This is a crazy time of year. With the holiday season upon us, we find ourselves busy with family obligations, gift shopping and wrapping, packing and traveling, and confronting often difficult emotions when loved ones are no longer around. Often, the self-care that comes with a daily writing practice or daily creative practice can get lost in the overwhelming lists of things to be done as we close out the year.

I want to encourage you to embrace the chaos by channeling it into your writing. Morgan Dragonwillow reminded me of this just as NaNoWriMo began in November. She mentioned the website 750words, a digital tool for writing daily Morning Pages. (If you're unfamiliar with Morning Pages, check out Julia Cameron's book The Artist's Way or visit her website HERE.) I returned to this daily writing practice online on November 5 and have been consistently writing there every day since.

One thing I have noticed in my own daily writing practice is how often the word "chaos" kept coming up for me. I took this as a sign that I need to lean into the chaos, to embrace it as part of my world right now, and to offer it to you for this week's prompt.

I wish you words,
Amy McGrath

The Prompt:

Consider different ways that you experience or observe chaos. Did you know there's a hair care line called "Controlled Chaos"? I remember a house band from my undergraduate days called "Organized Confusion". 

How do you react/feel when there is chaos around you (excessive noise, clutter, crowds, etc.)? Do you ever experience internal chaos, those times when your mind is racing in many different directions and you can't seem to focus on any one task long enough to complete it? Lean into chaos in your writing. Describe it, tell us how you deal with it, illustrate it with your words. 

Synonyms (Word Prompts): 

disorder, disarray, disorganization, confusion, mayhem, bedlam, pandemonium, havoc, turmoil, tumult, commotion, disruption, upheaval, uproar, maelstrom, muddle, mess, shambles, free-for-all, anarchy, lawlessness, entropy, hullabaloo, hoopla, train wreck, all hell broke loose

Image Prompts:

Chaos in Green and Gold
Acrylic Monoprint
Amy McGrath

Neutral Chaos
Acrylic Monoprint
Amy McGrath

Spiraling Chaos
Acrylic Monoprint
Amy McGrath

Monday, December 4, 2017

Rekindling the Flame

Photo from the Public Domain

Every now and then, anyone can have a tough year—personally, professionally, or health-wise.  But, when friends and family rally around us with their support and love, the unbearable becomes tolerable. Our chances for recovery magnify.

And many of us have “been there” for others, whether it’s by phone, Skype, mail, or being physically present. We offer a kind or encouraging word, share useful information, help with necessary tasks, or just stay near. These actions give comfort and bolster feelings of well-being. They restore confidence and lift depression.

Humans are wired to help those in need. We look at our skills and abilities. Then we do what we can. We’ve all been there --encouraging, supporting, instilling hope, sometimes taking the situation in hand.

Everyone’s been on the receiving end at one time or another. Friends and family, colleagues, and sometimes strangers, extended a hand and rekindled our flames. The humanity comes out in every one of us, and we realize we’re all in this life together. For this we are grateful.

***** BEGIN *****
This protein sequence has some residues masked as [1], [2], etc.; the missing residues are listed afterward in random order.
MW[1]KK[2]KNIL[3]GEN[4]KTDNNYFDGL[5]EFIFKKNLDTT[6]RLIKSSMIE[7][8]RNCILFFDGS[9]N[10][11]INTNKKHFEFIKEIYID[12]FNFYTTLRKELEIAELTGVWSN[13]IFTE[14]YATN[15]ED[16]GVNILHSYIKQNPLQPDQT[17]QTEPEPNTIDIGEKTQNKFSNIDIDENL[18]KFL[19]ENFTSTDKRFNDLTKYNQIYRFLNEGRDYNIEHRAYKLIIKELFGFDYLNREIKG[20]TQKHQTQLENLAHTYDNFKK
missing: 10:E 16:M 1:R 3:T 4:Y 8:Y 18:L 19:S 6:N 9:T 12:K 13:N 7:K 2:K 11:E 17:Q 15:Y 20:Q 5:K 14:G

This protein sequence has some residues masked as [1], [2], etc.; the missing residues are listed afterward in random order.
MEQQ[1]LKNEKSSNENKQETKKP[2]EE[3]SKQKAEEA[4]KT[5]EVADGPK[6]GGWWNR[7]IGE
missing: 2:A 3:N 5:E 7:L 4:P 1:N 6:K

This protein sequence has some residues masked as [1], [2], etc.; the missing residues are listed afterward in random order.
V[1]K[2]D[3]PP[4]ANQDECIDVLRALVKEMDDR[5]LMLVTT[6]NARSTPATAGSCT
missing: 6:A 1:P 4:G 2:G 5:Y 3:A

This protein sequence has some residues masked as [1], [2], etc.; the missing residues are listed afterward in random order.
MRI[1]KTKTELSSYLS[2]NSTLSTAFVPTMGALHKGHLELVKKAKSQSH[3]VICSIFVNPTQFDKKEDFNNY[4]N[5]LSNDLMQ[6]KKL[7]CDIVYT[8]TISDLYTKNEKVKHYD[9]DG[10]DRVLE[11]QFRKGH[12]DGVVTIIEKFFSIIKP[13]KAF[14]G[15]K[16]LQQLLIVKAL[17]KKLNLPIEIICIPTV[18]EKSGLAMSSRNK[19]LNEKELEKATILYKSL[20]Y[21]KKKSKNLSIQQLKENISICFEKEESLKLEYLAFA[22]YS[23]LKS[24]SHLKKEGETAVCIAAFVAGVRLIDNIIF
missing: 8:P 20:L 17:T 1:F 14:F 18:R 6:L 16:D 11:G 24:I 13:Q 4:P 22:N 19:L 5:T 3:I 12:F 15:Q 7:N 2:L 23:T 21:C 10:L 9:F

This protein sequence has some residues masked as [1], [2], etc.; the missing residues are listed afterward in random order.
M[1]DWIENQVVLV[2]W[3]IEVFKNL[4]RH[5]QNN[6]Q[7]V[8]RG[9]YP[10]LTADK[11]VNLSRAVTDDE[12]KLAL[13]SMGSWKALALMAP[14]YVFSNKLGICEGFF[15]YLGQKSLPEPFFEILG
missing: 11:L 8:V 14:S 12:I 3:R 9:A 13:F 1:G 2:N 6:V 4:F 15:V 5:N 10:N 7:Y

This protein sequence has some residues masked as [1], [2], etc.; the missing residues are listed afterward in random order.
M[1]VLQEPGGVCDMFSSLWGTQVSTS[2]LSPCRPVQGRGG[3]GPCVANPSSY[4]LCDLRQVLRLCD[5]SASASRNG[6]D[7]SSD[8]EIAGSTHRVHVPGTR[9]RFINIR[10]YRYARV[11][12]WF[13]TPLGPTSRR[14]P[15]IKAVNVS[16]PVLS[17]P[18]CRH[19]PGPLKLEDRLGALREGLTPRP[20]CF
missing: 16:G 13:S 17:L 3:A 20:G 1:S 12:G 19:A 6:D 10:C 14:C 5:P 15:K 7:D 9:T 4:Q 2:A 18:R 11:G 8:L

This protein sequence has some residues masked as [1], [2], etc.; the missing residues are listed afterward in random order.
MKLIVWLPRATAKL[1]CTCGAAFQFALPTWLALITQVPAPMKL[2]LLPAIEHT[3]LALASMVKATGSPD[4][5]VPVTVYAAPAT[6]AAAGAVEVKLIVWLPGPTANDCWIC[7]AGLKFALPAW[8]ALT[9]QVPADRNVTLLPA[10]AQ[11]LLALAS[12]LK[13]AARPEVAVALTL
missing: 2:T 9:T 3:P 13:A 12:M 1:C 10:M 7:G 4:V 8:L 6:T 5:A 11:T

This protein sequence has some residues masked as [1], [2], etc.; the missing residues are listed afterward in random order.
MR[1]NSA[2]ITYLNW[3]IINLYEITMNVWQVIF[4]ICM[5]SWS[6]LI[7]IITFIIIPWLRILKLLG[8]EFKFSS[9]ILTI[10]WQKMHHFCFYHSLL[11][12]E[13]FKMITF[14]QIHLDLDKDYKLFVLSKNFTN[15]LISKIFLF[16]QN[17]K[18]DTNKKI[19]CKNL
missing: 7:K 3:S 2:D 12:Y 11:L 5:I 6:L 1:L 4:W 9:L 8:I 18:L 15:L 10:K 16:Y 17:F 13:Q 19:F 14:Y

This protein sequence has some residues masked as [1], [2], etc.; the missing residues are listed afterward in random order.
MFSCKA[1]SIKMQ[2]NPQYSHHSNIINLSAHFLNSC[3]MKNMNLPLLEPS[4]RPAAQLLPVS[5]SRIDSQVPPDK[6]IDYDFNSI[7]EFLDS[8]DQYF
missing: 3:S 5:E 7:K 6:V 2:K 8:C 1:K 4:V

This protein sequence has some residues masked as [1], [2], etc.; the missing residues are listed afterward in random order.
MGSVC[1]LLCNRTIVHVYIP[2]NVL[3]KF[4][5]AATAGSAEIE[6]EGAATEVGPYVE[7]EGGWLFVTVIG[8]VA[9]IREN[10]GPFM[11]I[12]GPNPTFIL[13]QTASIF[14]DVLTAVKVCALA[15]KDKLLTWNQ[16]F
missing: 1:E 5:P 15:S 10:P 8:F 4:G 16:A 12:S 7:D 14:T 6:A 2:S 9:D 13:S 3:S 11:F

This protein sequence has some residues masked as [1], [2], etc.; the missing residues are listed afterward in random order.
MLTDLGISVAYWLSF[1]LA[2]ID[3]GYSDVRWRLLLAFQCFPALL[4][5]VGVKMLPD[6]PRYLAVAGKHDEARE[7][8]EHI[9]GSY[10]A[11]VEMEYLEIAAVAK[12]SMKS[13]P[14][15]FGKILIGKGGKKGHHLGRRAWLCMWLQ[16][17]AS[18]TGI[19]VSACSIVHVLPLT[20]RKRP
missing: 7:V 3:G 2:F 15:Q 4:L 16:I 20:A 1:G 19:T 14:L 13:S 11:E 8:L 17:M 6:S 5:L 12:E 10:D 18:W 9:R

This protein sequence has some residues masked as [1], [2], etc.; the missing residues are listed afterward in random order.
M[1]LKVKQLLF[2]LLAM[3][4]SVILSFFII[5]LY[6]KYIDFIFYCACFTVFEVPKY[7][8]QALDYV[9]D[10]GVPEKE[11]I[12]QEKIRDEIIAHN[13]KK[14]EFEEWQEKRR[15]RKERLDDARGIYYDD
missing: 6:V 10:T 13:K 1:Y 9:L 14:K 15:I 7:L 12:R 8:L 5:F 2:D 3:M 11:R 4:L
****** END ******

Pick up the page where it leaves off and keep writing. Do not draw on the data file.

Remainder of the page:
Photo by geralt (2016) via Pixabay, CC0 Public Domain.

This Week’s Prompt
Free write about a time when another person stepped up to rekindle your flame. OR, when you were the person who helped revitalize a friend’s, family member’s, or an acquaintance’s spark. OR, maybe you reignited your own fire.

What was the situation? What were you feeling? Who else was involved? How did the renewal happen? What difference was made? How did you feel once the episode was over?
1)      Let your writing sit for a few hours or overnight.
2)      Read it over and highlight or circle words or phrases that strike you.
3)      Use some of those words to guide your poem. Your poem could turn out to be an ode. (See Shadow Poetry.)

Word Bank Prompt
down and out

Quote Prompt

“At times our own light goes out and is rekindled by a spark from another person. Each of us has cause to think with deep gratitude of those who have lighted the flame within us.”  -- Albert Schweitzer

Share your website or your poem in the Comments section below and/or in the Facebook group Poets on the Page. On social media, use #PoetsOnThePage.

Poetry Book Highlight
            Counting Descent by Clint Smith


Winner, 2017 Black Caucus of the American Library Association Literary Award
Finalist, 2017 NAACP Image Awards
'One Book One New Orleans' 2017 Book Selection
Clint Smith's debut poetry collection, Counting Descent, is a coming of age story that seeks to complicate our conception of lineage and tradition. Smith explores the cognitive dissonance that results from belonging to a community that unapologetically celebrates black humanity while living in a world that often renders blackness a caricature of fear. His poems move fluidly across personal and political histories, all the while reflecting on the social construction of our lived experiences. Smith brings the reader on a powerful journey forcing us to reflect on all that we learn growing up, and all that we seek to unlearn moving forward.

Annis Cassells is a writer, poet, life coach, and teacher.  She divides her time between Bakersfield, California and Coos Bay, Oregon. She is a member of Writers of Kern, a branch of the California Writers Club. See Annis’s blogs at and and her website at